Global Footprint Network, an international nonprofit that calculates how we are managing ― or failing to manage ― the world’s resources, says that in the first seven months of 2018 we devoured a year’s worth of resources, such as water and fibers like cotton, to produce everything from the food on our plates to the clothes we’re wearing and the gas in our cars.
This year sees the earliest Earth Overshoot Day since the 1970s, when humanity’s resource consumption first started to exceed what the planet could renew in a year.
“At the moment, we’re able to live in this ecological debt by using up the Earth’s future resources to operate our economies in the present ― in other words, we’re running a Ponzi scheme with our planet,” Mathis Wackernagel, CEO of Global Footprint Network, told HuffPost. “It might work for now, but as we dig ourselves deeper into debt it will eventually all fall apart.”
Wackernagel said he is certain that humanity will move out of overshoot. “The question,” he said, “is whether we do so by design or by disaster.”
There’s a human cost to all of this, said Michael O’Heaney, executive director of environmental campaign group The Story of Stuff.
“When we don’t live in harmony with the Earth’s ability to sustain itself, people get hurt ― you see ecosystem collapse in places primarily impacting poor people, people in the global south,” O’Heaney said.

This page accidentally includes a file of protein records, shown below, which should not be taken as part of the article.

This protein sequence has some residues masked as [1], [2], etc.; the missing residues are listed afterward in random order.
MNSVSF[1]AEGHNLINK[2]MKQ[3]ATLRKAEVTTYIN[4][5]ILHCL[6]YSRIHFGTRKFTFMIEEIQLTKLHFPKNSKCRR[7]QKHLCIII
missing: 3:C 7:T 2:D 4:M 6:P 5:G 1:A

Yet it’s some of the wealthiest countries that are creating the most ecological debt. If the world’s population lived like the U.S. currently does we would need five planets to sustain consumption levels, according to Global Footprint Network’s data. In contrast, if the world lived like India we would require only 0.7 of a planet to maintain annual resource demands.
Globally, we’re using up nature 1.7 times faster than our planet’s ecosystems can regenerate. In other words, our planet relies on 1.7 planets worth of resources.
“This is not an individual consumer problem,” said O’Heaney. “There’s a systemic problem here ― we have a system that chews up resources, creates products using those resources, spits them out and then makes them so that they’re not durable, makes them so that people throw them away. Take the example of bottled water. We all did fine without water in plastic bottles 25 years ago.”
As corporations have convinced us that we need things like bottled water, governments have been doing an increasingly bad job of protecting our natural resources, O’Heaney said.
Ultimately, he said, the solution lies in transitioning away from the “dinosaur economy” that relies on rampant consumption of resources and is powered by fossil fuels, and instead pushing for economies that use sustainable materials and run on renewables.
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